Khieu Samphan, former head of state for Democratic Kampuchea, issued an open letter on Tuesday, addressing the public’s opinion of himself and claiming that he has risen in the estimation of many Cambodians.
“More of our compatriots than before, including the monks, have expressed their sympathies to me, and I do not need to say everything that other people have told me everyday along the road, smiling at me and telling me they have read my book,” the letter said.
“This book does not only attract sympathies but also inspires discussions,” Khieu Samphan wrote, before listing the walks of life his publishing debut, “The Recent History of Cambodia and My Successive Positions,” has inspired.
But, as a suspect of genocide and crimes against humanity might anticipate, there have been detractors.
“Some of our compatriots insist on making accusations against me and having me arrested or at least detained in one place. It is laughable, and this reaction came from the person who incessantly advises other people about democracy and law.”
Earlier this month, 15 of the country’s most prominent human rights workers put their name to a letter authored by Sam Rainsy Party lawmaker Son Chhay and scholar Lao Mong Hay.
The letter appealed to the general prosecutor of the Appeals Court to issue arrest warrants for surviving Khmer Rouge leaders Nuon Chea, Ieng Sary and Khieu Samphan to ensure their presence at a long-anticipated, UN-backed tribunal.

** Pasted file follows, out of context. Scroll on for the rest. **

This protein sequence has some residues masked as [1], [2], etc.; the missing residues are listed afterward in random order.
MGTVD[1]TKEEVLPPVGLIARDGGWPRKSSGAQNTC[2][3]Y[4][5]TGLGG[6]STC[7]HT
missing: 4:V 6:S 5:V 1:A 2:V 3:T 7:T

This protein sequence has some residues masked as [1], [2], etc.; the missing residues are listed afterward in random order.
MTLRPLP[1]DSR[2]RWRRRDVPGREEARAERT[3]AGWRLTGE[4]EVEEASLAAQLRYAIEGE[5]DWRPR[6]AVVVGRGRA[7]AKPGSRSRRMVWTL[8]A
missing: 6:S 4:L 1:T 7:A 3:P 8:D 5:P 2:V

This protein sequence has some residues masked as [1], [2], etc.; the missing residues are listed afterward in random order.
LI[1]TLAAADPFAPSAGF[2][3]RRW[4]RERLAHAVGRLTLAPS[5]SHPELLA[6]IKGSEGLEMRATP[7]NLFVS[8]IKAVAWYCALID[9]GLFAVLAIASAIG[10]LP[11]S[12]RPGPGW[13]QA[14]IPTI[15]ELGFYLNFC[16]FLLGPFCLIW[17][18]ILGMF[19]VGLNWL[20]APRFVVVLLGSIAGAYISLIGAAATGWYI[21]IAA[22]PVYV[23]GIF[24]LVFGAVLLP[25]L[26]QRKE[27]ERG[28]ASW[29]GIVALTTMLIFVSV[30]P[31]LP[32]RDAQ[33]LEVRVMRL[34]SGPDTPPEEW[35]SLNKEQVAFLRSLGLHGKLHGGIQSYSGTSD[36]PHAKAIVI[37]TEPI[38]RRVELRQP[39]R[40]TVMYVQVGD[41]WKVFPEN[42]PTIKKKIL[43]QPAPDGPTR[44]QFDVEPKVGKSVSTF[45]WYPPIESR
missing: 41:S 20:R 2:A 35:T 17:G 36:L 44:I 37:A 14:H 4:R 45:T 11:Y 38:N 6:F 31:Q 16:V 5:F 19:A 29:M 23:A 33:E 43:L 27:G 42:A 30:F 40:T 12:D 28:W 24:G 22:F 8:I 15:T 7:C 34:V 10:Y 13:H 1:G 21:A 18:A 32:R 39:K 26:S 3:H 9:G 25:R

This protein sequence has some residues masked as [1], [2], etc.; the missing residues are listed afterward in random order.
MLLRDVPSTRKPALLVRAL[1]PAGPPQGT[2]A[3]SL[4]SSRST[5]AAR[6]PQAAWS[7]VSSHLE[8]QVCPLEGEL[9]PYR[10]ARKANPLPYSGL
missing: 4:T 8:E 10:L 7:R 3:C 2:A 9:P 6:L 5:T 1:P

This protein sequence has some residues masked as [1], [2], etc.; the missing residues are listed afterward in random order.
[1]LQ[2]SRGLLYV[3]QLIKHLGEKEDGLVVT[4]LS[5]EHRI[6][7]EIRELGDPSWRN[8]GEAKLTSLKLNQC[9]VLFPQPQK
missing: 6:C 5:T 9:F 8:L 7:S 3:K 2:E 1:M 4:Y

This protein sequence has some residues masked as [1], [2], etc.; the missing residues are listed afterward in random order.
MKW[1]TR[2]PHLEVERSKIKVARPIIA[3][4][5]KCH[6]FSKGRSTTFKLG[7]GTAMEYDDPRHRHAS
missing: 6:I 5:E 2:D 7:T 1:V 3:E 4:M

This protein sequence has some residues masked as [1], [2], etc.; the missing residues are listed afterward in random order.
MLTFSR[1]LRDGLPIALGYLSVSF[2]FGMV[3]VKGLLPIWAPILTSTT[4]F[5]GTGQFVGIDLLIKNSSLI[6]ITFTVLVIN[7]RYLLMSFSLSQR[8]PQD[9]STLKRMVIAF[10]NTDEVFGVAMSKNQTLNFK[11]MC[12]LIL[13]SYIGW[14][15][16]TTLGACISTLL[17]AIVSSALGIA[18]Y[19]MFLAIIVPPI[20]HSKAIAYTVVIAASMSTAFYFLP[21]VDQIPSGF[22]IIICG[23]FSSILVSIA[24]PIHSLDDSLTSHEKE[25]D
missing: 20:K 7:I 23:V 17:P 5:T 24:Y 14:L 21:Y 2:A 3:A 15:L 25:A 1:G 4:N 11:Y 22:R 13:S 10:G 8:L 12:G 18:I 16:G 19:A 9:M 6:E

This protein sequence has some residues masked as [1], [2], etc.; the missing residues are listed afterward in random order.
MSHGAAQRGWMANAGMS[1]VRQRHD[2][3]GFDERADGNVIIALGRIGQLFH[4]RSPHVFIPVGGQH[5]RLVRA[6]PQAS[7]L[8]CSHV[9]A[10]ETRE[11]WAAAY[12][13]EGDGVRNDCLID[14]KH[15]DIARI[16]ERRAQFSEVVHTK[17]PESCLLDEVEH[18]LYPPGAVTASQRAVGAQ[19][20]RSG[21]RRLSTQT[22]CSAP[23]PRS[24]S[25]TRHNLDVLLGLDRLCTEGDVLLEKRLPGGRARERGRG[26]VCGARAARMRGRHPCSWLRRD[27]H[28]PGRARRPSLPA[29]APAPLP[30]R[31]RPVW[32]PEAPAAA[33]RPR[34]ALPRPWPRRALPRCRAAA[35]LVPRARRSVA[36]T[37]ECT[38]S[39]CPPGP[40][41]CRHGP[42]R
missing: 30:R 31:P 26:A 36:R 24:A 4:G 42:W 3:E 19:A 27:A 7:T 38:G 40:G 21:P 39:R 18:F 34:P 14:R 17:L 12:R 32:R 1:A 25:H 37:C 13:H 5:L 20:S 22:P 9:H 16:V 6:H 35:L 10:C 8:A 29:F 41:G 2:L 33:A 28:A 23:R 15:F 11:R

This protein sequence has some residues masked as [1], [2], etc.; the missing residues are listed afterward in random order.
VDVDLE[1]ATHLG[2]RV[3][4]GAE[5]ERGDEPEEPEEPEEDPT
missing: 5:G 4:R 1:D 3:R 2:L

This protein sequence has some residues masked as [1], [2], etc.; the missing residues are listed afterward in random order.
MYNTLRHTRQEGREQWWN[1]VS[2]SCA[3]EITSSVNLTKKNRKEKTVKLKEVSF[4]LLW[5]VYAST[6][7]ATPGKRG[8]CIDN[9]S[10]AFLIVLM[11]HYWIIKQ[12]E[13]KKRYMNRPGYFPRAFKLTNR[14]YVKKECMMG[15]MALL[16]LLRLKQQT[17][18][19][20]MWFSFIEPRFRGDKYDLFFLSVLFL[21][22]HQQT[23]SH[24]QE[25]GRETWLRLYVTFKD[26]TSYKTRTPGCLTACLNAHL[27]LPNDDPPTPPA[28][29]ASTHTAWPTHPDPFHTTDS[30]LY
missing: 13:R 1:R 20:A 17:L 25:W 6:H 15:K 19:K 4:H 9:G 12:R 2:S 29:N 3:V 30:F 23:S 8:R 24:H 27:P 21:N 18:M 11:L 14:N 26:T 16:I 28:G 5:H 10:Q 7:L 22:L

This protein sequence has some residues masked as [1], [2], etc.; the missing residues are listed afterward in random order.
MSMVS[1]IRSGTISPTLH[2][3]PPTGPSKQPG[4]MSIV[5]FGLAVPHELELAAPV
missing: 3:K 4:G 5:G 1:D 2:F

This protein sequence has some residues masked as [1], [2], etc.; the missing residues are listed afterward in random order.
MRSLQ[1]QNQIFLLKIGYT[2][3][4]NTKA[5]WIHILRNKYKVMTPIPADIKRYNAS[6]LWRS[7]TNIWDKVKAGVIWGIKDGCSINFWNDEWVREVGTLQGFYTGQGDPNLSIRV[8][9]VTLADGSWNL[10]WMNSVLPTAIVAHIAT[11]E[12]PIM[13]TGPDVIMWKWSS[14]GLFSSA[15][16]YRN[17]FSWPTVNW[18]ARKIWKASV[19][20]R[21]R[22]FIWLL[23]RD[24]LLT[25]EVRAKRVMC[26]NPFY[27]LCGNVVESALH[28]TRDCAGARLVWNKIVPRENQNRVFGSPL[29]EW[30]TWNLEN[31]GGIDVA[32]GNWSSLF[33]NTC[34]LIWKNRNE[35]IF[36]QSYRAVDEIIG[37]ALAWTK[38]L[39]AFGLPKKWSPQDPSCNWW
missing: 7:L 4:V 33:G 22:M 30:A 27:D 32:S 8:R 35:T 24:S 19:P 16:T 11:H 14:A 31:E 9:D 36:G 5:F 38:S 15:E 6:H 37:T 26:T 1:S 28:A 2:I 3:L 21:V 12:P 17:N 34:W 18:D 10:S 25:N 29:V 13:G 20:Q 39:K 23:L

General Prosecutor Hanrot Raken issued a statement Tuesday saying that those warrants would not be issued.
Khieu Samphan asked that those detractors not suppress discussion of the nation’s history with unfounded accusations of bloodletting.
“Those people can respond to me by saying that the Khmer Rouge did not provide human rights and legal defense to the victims of its regime, so the Khmer Rouge must not receive legal defense themselves. I would ask in return, can they fix injustice by continuing injustice?” he wrote.
Then Khieu Samphan echoed a passage of his book.
“In this painful event, to what degree should I be responsible? What have I done to survive while all other people died? I do not know if what I have said on the page above is a sufficient answer to all these questions. So therefore I would like to ask the compatriots to judge me,” the letter read.
He went on to write that he had no intention of avoiding responsibilities but that he simply asked for a fair trial that examined all the circumstances of the years in question, 1975 to 1979.
He also asked Cambodians to recognize that he was the head of state of Democratic Kampuchea in title only. He acknowledged skepticism might be expected, as that position does carry power in most of the world’s countries.
Khieu Samphan concluded his letter by saying that he has already explained his acceptance of the role without repeating the reason.
He wrote in his book that he did so believing he was “not a representative of the Khmer Rouge, but a representative of the whole Khmer nation.”